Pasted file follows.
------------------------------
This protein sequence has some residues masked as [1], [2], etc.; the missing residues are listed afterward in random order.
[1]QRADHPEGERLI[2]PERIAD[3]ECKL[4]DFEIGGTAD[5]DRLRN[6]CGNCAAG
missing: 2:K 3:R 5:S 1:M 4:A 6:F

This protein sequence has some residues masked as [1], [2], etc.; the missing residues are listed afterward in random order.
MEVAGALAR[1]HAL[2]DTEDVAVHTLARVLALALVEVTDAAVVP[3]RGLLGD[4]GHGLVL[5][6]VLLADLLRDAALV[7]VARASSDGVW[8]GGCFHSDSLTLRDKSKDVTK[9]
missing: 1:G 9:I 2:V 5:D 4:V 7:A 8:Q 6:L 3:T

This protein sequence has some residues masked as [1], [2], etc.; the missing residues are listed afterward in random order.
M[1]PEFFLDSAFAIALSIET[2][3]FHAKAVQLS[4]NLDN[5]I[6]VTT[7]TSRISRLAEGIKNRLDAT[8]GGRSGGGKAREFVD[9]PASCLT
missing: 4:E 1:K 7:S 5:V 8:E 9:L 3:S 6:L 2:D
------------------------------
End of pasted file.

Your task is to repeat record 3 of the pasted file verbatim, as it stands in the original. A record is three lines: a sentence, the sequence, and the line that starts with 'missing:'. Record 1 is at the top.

This protein sequence has some residues masked as [1], [2], etc.; the missing residues are listed afterward in random order.
M[1]PEFFLDSAFAIALSIET[2][3]FHAKAVQLS[4]NLDN[5]I[6]VTT[7]TSRISRLAEGIKNRLDAT[8]GGRSGGGKAREFVD[9]PASCLT
missing: 4:E 1:K 7:S 5:V 8:E 9:L 3:S 6:L 2:D